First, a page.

Journal article Open Access

The use of bacteriophages as One-Health approach to reduce multidrug-resistant bacteria

Kittler, Sophie; Wittmann, Johannes; Mengden, Ruth Anna Lisa Perihan; Klein, Günter; Rohde, Christine; Lehnherr, Hansjörg


MARC21 XML Export

<?xml version='1.0' encoding='UTF-8'?>
<record xmlns="http://www.loc.gov/MARC21/slim">
  <leader>00000nam##2200000uu#4500</leader>
  <datafield tag="540" ind1=" " ind2=" ">
    <subfield code="a">Free for private use; right holder retains other rights, including distribution</subfield>
  </datafield>
  <datafield tag="260" ind1=" " ind2=" ">
    <subfield code="c">2017-06-01</subfield>
  </datafield>
  <controlfield tag="005">20200321202013.0</controlfield>
  <controlfield tag="001">3723125</controlfield>
  <datafield tag="909" ind1="C" ind2="O">
    <subfield code="p">openaire</subfield>
    <subfield code="o">oai:zenodo.org:3723125</subfield>
  </datafield>
  <datafield tag="520" ind1=" " ind2=" ">
    <subfield code="a">Multidrug-resistant bacteria are increasingly present in humans, animals and the environment. They pose a serious health risk, especially for hospitalized patients. Policymakers, scientists and industry are called to intensify innovation and research for developing new vaccines, diagnostics and infection treatment options. However, very few new antibacterial drugs have been developed in the last decade and several experts already fear that the supply of new antimicrobial agents will one day dry up. Bacteriophages are viruses that specifically and exclusively attack bacteria. They can be isolated from all environments where their host bacteria exist and can be used for decontamination in all stages of food production, for clinical therapy and for prevention of animal disease in livestock. They can thus help us in terms of a One-Health strategy aiming at reducing the selective pressure for resistant bacteria due to reduced release of antibiotics into the environment. Bacteriophages can also help us to treat human and animal infections caused by multidrug-resistant bacteria.</subfield>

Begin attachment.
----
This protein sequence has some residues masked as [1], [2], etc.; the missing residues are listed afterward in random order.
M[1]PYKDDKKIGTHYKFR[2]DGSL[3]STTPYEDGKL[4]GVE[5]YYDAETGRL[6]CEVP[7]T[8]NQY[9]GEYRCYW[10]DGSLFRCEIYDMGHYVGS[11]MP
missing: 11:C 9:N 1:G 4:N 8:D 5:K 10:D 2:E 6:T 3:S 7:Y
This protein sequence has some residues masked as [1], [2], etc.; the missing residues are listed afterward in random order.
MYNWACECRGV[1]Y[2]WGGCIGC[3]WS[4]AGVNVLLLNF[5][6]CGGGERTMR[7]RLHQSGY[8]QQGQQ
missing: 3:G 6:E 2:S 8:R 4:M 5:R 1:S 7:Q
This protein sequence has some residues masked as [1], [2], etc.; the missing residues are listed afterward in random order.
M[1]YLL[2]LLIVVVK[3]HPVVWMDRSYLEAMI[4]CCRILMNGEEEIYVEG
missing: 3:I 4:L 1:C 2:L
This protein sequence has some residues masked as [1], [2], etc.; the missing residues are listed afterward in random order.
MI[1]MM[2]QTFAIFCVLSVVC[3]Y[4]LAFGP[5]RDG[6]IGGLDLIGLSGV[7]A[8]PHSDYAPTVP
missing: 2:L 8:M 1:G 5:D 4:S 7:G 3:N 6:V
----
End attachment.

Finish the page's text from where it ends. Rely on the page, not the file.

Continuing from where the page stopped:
</datafield>
  <datafield tag="700" ind1=" " ind2=" ">
    <subfield code="a">Wittmann, Johannes</subfield>
  </datafield>
  <datafield tag="700" ind1=" " ind2=" ">
    <subfield code="a">Mengden, Ruth Anna Lisa Perihan</subfield>
  </datafield>
  <datafield tag="700" ind1=" " ind2=" ">
    <subfield code="a">Klein, Günter</subfield>
  </datafield>
  <datafield tag="700" ind1=" " ind2=" ">
    <subfield code="a">Rohde, Christine</subfield>
  </datafield>
  <datafield tag="700" ind1=" " ind2=" ">
    <subfield code="a">Lehnherr, Hansjörg</subfield>
  </datafield>
  <datafield tag="856" ind1="4" ind2=" ">
    <subfield code="s">206341</subfield>
    <subfield code="z">md5:d37a3664599e29fd3b7ee2605b5facf4</subfield>
    <subfield code="u">https://zenodo.org/record/3723125/files/article.pdf</subfield>
  </datafield>
  <datafield tag="542" ind1=" " ind2=" ">
    <subfield code="l">open</subfield>
  </datafield>
  <datafield tag="980" ind1=" " ind2=" ">
    <subfield code="a">publication</subfield>
    <subfield code="b">article</subfield>
  </datafield>
  <datafield tag="100" ind1=" " ind2=" ">
    <subfield code="a">Kittler, Sophie</subfield>
  </datafield>
  <datafield tag="024" ind1=" " ind2=" ">
    <subfield code="a">10.1016/j.scp.2016.06.001</subfield>
    <subfield code="2">doi</subfield>
  </datafield>
  <datafield tag="245" ind1=" " ind2=" ">
    <subfield code="a">The use of bacteriophages as One-Health approach to reduce multidrug-resistant bacteria</subfield>
  </datafield>
  <datafield tag="650" ind1="1" ind2="7">
    <subfield code="a">cc-by</subfield>
    <subfield code="2">opendefinition.org</subfield>
  </datafield>
</record>
13
8
views
downloads
Views 13
Downloads 8
Data volume 1.7 MB
Unique views 12
Unique downloads 7

Share

Cite as